Olson asked that cost-analysis of the long-running Ridgeville parking issue be included in the report. Both areas were cited as the primary concerns in the much-maligned yet incomplete parking study.
“That should be in the consideration of this,” the Ward 1 councillor said. “That’s what I call low-hanging fruit.”
However, Wink said that Ridgeville should become a separate motion.
“I think we’re talking about two different things and I really don’t want to muddy the waters,” he said.
Lame Duck passes
Council passed its lame duck provision, delayed from the last meeting. The bylaw is standard in Ontario municipalities and gives signing power, if necessary, to the CAO for expenses during the “Lame Duck” period between nomination day and election day during municipal election years. Wink, who at the last meeting suggested putting a cap of signing power at $100,000, said he made a mistake and that he didn’t mean to hold up standard legislation.
“I apologize for that, I obviously heard wrong. Other municipalities don’t have [such caps],” Wink said, adding that CAO Crobbs has been demonstrably, “honest, and his integrity is without question as far as I’m concerned.”
Junkin joked that, “there is always the resort of an ankle bracelet if we decide we have to go that way.”
The bylaw passed unanimously.
EV stations likely coming soon
Council unanimously accepted a staff report on options for electric vehicle (EV) charging stations in Pelham, with Wink adding a successful motion investigating the financial impacts of the various options, with an aim for potential inclusion in the 2023 budget.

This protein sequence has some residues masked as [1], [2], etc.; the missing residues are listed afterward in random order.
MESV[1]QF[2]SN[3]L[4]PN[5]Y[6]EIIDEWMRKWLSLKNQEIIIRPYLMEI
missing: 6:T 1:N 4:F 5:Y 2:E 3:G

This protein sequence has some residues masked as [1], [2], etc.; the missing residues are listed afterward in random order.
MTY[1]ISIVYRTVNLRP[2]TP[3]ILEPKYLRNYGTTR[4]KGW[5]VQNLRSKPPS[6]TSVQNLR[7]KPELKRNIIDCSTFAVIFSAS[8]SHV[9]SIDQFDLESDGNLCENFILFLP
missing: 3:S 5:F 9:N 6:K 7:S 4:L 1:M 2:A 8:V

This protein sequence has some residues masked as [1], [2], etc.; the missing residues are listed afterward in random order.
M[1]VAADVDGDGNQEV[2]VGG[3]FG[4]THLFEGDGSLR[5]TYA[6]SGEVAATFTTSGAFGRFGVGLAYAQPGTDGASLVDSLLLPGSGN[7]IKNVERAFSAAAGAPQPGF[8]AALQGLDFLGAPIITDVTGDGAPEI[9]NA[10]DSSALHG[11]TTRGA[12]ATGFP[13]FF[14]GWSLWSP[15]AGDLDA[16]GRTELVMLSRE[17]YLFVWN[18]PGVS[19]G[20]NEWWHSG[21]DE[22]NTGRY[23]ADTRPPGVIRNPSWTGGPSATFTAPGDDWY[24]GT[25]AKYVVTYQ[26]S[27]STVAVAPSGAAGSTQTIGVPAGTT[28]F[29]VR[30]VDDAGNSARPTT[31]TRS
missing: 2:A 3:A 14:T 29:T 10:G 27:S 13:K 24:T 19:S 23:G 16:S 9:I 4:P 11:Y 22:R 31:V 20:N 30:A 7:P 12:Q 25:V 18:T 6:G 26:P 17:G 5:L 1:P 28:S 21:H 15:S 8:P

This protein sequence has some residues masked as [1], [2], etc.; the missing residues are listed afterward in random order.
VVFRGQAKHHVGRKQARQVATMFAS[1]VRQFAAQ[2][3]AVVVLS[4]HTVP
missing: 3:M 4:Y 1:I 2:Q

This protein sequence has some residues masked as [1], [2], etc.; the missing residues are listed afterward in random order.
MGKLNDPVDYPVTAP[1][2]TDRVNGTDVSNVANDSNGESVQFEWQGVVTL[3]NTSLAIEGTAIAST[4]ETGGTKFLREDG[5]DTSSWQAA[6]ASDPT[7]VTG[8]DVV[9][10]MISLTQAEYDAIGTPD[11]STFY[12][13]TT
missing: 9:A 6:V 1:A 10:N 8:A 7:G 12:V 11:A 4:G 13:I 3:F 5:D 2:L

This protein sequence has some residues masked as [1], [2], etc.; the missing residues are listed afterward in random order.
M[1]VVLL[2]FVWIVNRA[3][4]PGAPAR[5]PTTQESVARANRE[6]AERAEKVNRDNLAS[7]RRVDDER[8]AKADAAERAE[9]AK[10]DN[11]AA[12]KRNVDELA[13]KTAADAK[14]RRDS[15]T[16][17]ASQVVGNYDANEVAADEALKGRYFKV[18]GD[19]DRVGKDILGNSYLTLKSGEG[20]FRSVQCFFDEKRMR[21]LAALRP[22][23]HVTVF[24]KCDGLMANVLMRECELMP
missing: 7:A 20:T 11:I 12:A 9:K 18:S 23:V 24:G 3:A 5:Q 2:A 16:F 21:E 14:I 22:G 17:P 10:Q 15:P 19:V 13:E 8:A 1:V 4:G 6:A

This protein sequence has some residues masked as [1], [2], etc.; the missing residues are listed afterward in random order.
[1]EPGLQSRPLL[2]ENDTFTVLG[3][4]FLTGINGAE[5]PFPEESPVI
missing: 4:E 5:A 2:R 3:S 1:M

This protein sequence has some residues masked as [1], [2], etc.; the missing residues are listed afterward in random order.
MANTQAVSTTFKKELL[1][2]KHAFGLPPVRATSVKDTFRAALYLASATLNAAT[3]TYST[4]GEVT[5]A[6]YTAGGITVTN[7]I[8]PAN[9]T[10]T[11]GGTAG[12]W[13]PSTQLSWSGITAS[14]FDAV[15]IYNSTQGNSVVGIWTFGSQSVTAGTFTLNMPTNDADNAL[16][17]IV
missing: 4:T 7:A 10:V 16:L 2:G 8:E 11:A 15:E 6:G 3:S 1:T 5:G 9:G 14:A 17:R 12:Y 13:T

“We need to go on a carbon diet and really fast,” Olson said. “This is going to be a very rapid change that’s going to take place. The best thing we can do is get it into our building codes.”
The federal government currently has an aggressive plan to mandate that new vehicle sales must be zero-emission by 2035.
Odds and ends
▶︎ Council unanimously accepted a staff report on proposed nomenclature and signage for the different portions of the Steve Bauer Trail. Concept drawings include maps and directions.
▶︎ Niagara had zero Covid-19 ICU-on-ventilator admissions in the 28 days ending May 3. As of that date, Pelham reported 147 active cases of Covid, a number likely significantly lower than reality. Nationally, more than 39,000 deaths had been attributed to the coronavirus over the last two years, with 60.3 percent of those deaths among unvaccinated persons.